STEM scholarship alert!
$8,000 a semester? Noyce!
March 5, 2019
Monday marked the opening of the Noyce Urban Science and Mathematics Teaching Program scholarship. The federal award, specifically for students majoring in STEM fields (science, technology, engineering, mathematics) and pursuing secondary teaching licensure, can provide up to $8,000 per semester to qualifying scholars — but first it needs applicants.
“I don’t think a lot of people know about the scholarship,” said Nicole Cozzi, student-success professional, Center for Advanced STEM Education. “As faculty and staff, and as advocates for education, it’s important for us to talk with students to see if they’ve thought about teaching — and then connect them to the School of Education or CASE to see what kind of supports exist.”
The federal Noyce U-STEM Scholarship supports the recruitment and preparation of STEM majors to teach in high-need schools or districts, which Cozzi notes applies to most Colorado schools. It also provides financial support and professional development to ensure that students are prepared to be successful STEM educators. The five-year grant program aims to fund 66 scholars and at Year Two has engaged just 21 students.
“We can and do want to support more students. For Roadrunners especially, being a student is not the only part of their identity; they’re family members, employees — individuals who are balancing a lot and trying to be successful,” Cozzi said. “We want to offer financial assistance but also a holistic support network, so when they step into their teaching career they don’t feel overwhelmed.”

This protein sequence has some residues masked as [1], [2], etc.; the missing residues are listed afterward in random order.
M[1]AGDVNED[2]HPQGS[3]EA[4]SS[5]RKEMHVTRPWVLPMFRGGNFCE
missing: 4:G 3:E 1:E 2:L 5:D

To that end, the scholarship provides a variety of professional-development opportunities. Cozzi and CASE staff host interview workshops, offer mentoring opportunities with Metropolitan State University of Denver faculty and one-on-one check-ins, and take students to conferences and education-related nonprofits. “We want Noyce Scholars to be tied into the community and to develop that social-justice mindset, which is so helpful when they’re supporting students in the classroom,” Cozzi said.
Cozzi also touts the program as a way to encourage students who may be wavering on their teaching goals to feel more prepared and supported in their future careers and less stressed financially.
“There are some negative perceptions of the teaching profession in general; it’s challenging, but it’s also very rewarding and structured,” she said. “We know that particularly with science and math, there is a large job market, as our students often have job offers before they’ve even graduated, but we want to make sure they are really ready to be teachers.”
Not only does the Noyce U-STEM Scholarship help students rise to the top of the résumé pile, it also connects them to a network of Noyce educators around the country, while ensuring that they enter the workforce with significantly less student debt.
The scholarship is open to students of all levels, providing they are U.S. citizens or permanent residents, have at least a 2.75 grade-point average and have been admitted to the School of Education. The scholarship is now open and closes March 31. To learn more, visit MSU Denver’s Noyce U-STEM website or email Cozzi.